Depression [Part II]

Good things about depression? The mere concept seems absurd. But the answer for me lies with the motif of this blog: queerness. In this entry, I want to talk about the “good” or “positive” facets of depression by talking about it through a queer lens.

For me, being queer means being an outsider and taking pride in being an outsider. It is being a pariah. It is being and living at the margins and making a home there. Being queer is different from being gay and different from being transgender. Those could well be part of it, but they do not define it. Queerness is more expansive and distinctly more political. In my view queer is radical and it is revolutionary. It takes pride in being different. Which is why all of the emphasis on normativity and status quo establishmentarianism is so annoying [military service, marriage, adopting children, etc.] and so thoroughly anti-queer.

If I revel in my queerness there is a way I can revel in my depression in that both confer outsider status. It is very important to state: being gay or trans does not cause one to be depressed. Being gay or trans in the context of a virulently homophobic and transphobic society may cause one to be depressed. Making society less homophobic and transphobic may make LGBT people less depressed. But in the interim, many queer folks deal with depression and search for ways to survive with it or even find “positive” aspects of it to make sense of their suffering. What are some possible “positive” things about depression for me [these may not resonate with other depressed folk]:

1. Having depression makes me more sensitive. I have to be. It makes me more sensitive to other people’s illnesses, disabilities and life adversity. Suffering can cause great compassion to develop. It can help manifest empathy in the depressed person’s life. Sensitivity is a good thing. There is far too much harshness in our society. Depression has caused me to develop greater empathy, compassion and sensitivity and that is indeed a gift.

2. We have to think about our health: mind, body and spirit. Depression means thinking about where you are in terms of your mind, body and spirit. It means taking action to work on mending yourself. We cannot ignore our depression. If we do so, we do it at our own peril.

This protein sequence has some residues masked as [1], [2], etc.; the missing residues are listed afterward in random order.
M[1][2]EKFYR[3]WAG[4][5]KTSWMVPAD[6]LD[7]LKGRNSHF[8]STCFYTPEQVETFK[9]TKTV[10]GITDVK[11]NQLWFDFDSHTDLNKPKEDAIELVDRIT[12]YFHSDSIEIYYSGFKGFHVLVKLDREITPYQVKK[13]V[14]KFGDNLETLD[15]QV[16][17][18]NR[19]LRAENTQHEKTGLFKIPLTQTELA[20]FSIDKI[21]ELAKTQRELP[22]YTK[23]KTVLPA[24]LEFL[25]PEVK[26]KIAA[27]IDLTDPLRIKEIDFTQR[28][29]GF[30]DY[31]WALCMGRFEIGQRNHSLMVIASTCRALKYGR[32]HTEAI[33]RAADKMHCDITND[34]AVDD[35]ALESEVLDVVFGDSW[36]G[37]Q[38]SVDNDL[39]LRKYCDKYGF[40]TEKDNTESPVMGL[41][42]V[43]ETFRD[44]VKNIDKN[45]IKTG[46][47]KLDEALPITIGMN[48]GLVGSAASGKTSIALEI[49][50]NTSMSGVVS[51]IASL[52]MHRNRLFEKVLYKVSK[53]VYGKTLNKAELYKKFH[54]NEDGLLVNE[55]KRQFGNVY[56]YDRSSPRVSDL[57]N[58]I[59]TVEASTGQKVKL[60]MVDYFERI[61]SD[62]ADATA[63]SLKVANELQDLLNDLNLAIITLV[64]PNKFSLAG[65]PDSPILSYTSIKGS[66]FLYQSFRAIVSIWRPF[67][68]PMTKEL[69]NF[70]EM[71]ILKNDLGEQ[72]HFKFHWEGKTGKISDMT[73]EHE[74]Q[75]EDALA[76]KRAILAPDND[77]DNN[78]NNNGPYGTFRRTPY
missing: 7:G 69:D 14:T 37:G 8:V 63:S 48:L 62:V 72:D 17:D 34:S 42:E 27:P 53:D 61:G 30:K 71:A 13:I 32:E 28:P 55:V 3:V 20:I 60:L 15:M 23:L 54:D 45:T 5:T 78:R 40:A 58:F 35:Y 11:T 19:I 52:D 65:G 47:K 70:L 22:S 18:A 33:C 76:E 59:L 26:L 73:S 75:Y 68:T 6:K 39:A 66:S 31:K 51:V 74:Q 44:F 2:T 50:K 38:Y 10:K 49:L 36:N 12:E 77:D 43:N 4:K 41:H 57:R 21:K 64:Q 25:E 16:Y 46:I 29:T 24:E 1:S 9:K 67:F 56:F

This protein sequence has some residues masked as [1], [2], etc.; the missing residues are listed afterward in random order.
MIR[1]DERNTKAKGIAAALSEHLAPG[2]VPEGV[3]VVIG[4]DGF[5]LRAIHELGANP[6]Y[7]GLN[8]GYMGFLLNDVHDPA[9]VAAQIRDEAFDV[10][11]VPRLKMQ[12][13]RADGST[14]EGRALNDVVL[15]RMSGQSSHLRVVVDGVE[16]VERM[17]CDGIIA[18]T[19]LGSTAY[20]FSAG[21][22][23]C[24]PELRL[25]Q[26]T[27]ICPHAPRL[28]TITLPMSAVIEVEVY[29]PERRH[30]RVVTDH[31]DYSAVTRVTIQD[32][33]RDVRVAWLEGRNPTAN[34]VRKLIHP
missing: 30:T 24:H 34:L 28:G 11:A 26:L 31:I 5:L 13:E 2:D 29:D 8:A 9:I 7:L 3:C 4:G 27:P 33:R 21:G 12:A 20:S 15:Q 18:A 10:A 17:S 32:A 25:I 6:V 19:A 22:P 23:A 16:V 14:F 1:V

3. Depression can be life-threatening, so it makes you reflect more carefully on the value of life. Life is so precarious. It can be gone in the blink of an eye. When you make it through the dark tunnel to the other side, you can have a new appreciation for the value of life. We have good coping skills. However hard it is, I now often think, very simply: I am alive. And what a miracle it is that I have had the ability to live my life for 44 years. I am thankful for life, even though it has been full of suffering.

4. We get stronger. One of the most obvious positive parts of depression is our strength, determination and resiliency. Many of us go through hell and back. But we make it, and we get stronger and we get smarter. I would not be who I am if I had not had depression. It has certainly made me more determined to fight and to take pride in my queerness, my fatness and my crip-ness. Depressed people are often cast as weak, as tragic and as victims. An opposite way to view it is: We are strong, we are epic and we are survivors. Meeting other depressed people is always a joy because I see the strength within them and the desire to persevere.

5. We experiment with self-care in ways that are innovative. Writing this blog is a form of self-care for me. So is coloring, playing my keyboard and drinking tea. Sometimes I bring a small stuffed animal with me for comfort when I am anxious or feel social anxiety. Often we may get in touch with our “inner child” and do child-like or playful things as a form of self-care. When you’re depressed, you have to get creative and improvise. We often don’t care about others viewing our actions as strange because we are willing to do whatever it takes to feel better and be more functional. This will enable others to be brave and unswerving in their commitment to unique/queer self-care.

There are surely more but this gives you a sense of my thinking of subverting depression away from hegemonic meanings and queering depression to see its potentiality. If I had the choice of having or not having depression, I would choose to not have it. But since that is not an option, there are ways to re-think and re-conceptualize life that are comforting and innovative. Step by step, I choose to live with depression by using my agency to fight for my own life and everyday mental wellness.